NEW YORK AUCTIONS: THE BEST FOR THE MOST
The spring auctions in New York City were good for the best quality colored diamonds, not so good for anything less
Top-of-the-line colored diamonds hit world-record prices during the spring auctions at Sotheby’s and Christie’s in New York City. But the market was shaky for diamonds and colored stones that were anything less than the absolute best.
At Sotheby’s April 10 sale, Sam Abram, an agent for Siba Rare Jewelers of Hong Kong, paid $2.1 million for a 4.92-ct. pink diamond, a record per-carat price of $425,305 for that color. On the other hand, the 21.3-ct. pink diamond offered up as the auction finale failed to attract a bidder.
At Christie’s sale on April 12, Middle Eastern dealer Ahmed H. Fitaihi paid more than $7.5 million for a 13.49-ct. rectangular-cut blue diamond, a record per-carat price of $550,000 for that color. But, as at Sotheby’s, there was a downside when several large diamonds – including three D-color stones ranging from 7.1 cts. to 18.43 cts. and several fancy yellow diamonds – failed to meet their reserve prices.
John Block, executive vice president of Sotheby’s, says he was pleased overall with the $30.2 million total for the sale, the sixth highest the auction house has achieved in New York. Nearly 78% of the lots sold, representing 68% of the expected dollar value. The 21.3-ct. pink diamond that didn’t sell was expected to bring more than $5 million, so that held down the total. “But we did see active participation throughout the sale from an international group of dealers and private collectors,” says Block.
The top buyers at Sotheby’s sale were the usual dealers: Fitaihi, London dealer Laurence Graff and Siba. Conspicuously absent from both auctions was Robert Mouawad, a dealer with offices in Switzerland and the Middle East.
Fitaihi was the top buyer at Christie’s, which turned in its highest New York total ever: $35 million with 79% of the lots selling, representing 82% of the expected dollar value.
In addition to the large blue diamond, Fitaihi paid $5.7 million for the 69.79-ct. D IF emerald-cut diamond that closed the sale. He also took a large number of other important lots. “This is the right time to buy for the Middle East market,” he says. “The economies of most nations are improving because of the new GATT [General Agreement on Tariffs and Trade] and the greater feeling of stability.”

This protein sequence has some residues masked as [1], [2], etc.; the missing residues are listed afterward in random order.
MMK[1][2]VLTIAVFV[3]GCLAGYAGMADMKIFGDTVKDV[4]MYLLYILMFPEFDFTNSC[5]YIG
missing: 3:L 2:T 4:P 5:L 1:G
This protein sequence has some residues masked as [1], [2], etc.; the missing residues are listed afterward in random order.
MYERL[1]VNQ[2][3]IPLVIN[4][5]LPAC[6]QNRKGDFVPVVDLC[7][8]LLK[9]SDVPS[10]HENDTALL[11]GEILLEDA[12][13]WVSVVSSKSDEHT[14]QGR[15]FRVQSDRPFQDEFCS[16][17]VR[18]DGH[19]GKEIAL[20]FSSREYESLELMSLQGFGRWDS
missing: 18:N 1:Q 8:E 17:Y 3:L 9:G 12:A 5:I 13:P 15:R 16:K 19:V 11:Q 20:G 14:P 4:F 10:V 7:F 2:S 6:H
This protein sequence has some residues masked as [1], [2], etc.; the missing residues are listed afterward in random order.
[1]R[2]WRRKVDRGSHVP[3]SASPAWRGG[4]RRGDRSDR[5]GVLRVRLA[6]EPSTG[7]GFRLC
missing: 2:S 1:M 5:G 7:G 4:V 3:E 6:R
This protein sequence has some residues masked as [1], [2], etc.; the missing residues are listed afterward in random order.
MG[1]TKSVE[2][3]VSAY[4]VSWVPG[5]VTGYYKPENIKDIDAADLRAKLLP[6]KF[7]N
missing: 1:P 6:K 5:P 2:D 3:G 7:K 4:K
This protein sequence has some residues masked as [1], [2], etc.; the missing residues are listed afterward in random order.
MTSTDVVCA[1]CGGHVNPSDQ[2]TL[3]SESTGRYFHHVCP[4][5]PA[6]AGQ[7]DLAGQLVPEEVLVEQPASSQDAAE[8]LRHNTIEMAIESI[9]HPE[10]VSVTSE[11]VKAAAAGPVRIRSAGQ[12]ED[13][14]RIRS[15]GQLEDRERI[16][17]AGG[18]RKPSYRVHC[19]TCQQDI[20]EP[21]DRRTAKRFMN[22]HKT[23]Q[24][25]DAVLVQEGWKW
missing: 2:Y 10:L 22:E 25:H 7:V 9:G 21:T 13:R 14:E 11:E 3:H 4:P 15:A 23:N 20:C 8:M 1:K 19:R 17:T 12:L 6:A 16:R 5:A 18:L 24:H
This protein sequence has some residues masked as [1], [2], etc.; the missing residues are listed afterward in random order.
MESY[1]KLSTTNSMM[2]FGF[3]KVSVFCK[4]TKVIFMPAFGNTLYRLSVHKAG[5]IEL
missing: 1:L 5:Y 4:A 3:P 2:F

Simon Teakle, who heads Christie’s New York jewelry department, says the sale shows the top end of the market “remains very resilient.” Franois Curiel, director of Christie’s jewelry worldwide, says too many large diamonds were offered this spring, but that strong prices for those that sold more than made up for those that didn’t.
The action in New York was hotter than in St. Moritz, Switzerland, where Christie’s holds its premier sale of the year. Curiel says that sale was “subdued,” with only 64% of the lots selling for a total of $8 million. “Italian buyers were absent because of their country’s political turmoil,” he says. “American buyers were discouraged because of the weak dollar, and there was little or no participation from Middle Eastern collectors.” Nevertheless, he says, top diamonds and signed pieces by major jewelry houses did sell very well.
This 13.49-ct. deep blue diamond brought more than $7.5 million from Middle East dealer Ahmed Fitaihi at Christie’s New York auction
A showcase in the new Movado Design Center includes several early pocket watches; the original Polyplan watches, featuring three-level movements and dating to 1912-1917; and a lighter/clock that winds itself each time the lighter is used. The showcase is part of a collection of 300 timepieces, 80-100 of which will be displayed at any one time at the Movado Design Center, 630 Fifth Ave. at Rockefeller Center, New York, N.Y. Bernhard Stoeber, vice president of technical and after-sales service for North American Watch Corp., parent and distributor of Movado, assembled the collection and is writing a book about the company to be published next year.
Traditional Jewelers in Newport Beach, Cal., was the fifth stop for Jaeger-LeCoultre’s “Reverso – The Living Legend” U.S. exhibition. The event, held March 3-12, began with a cocktail party. Guests toured the exhibition and were invited to participate in a drawing for a Reverso watch. Shown (from left) are Marion Halfacre, owner of Traditional Jewelers; Bo Bentley, winner of the Reverso; and Nancy Fox, vice president of Jaeger-LeCoultre USA.